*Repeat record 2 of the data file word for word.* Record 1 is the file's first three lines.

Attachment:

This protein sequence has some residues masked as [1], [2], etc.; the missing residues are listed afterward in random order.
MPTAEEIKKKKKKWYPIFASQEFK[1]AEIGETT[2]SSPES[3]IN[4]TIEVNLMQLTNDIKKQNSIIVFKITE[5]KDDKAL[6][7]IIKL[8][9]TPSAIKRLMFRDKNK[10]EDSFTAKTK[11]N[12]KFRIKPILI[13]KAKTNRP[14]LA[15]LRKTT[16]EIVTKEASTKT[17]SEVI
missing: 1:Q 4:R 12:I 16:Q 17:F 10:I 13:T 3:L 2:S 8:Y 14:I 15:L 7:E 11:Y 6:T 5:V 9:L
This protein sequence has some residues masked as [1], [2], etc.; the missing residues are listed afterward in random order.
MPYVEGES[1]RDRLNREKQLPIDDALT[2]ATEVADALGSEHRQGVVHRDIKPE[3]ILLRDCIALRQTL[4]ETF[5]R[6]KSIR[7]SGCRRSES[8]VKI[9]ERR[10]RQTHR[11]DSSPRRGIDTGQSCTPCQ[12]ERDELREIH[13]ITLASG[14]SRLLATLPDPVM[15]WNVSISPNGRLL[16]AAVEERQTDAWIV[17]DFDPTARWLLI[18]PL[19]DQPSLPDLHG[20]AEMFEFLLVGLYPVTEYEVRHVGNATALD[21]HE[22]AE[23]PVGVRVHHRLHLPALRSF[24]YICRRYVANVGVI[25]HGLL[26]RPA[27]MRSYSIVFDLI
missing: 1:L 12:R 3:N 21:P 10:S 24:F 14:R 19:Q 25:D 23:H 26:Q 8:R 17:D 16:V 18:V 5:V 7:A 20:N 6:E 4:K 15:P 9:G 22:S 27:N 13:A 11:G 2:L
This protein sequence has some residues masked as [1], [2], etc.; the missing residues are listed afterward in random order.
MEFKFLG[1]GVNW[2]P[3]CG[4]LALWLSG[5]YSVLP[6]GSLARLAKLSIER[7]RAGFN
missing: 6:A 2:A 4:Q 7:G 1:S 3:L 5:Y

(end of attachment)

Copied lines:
This protein sequence has some residues masked as [1], [2], etc.; the missing residues are listed afterward in random order.
MPYVEGES[1]RDRLNREKQLPIDDALT[2]ATEVADALGSEHRQGVVHRDIKPE[3]ILLRDCIALRQTL[4]ETF[5]R[6]KSIR[7]SGCRRSES[8]VKI[9]ERR[10]RQTHR[11]DSSPRRGIDTGQSCTPCQ[12]ERDELREIH[13]ITLASG[14]SRLLATLPDPVM[15]WNVSISPNGRLL[16]AAVEERQTDAWIV[17]DFDPTARWLLI[18]PL[19]DQPSLPDLHG[20]AEMFEFLLVGLYPVTEYEVRHVGNATALD[21]HE[22]AE[23]PVGVRVHHRLHLPALRSF[24]YICRRYVANVGVI[25]HGLL[26]RPA[27]MRSYSIVFDLI
missing: 1:L 12:R 3:N 21:P 10:S 24:F 14:R 19:Q 25:D 23:H 26:Q 8:R 17:D 16:V 18:V 5:V 7:A 20:N 6:E 4:K 15:P 9:G 22:S 27:N 13:A 11:G 2:L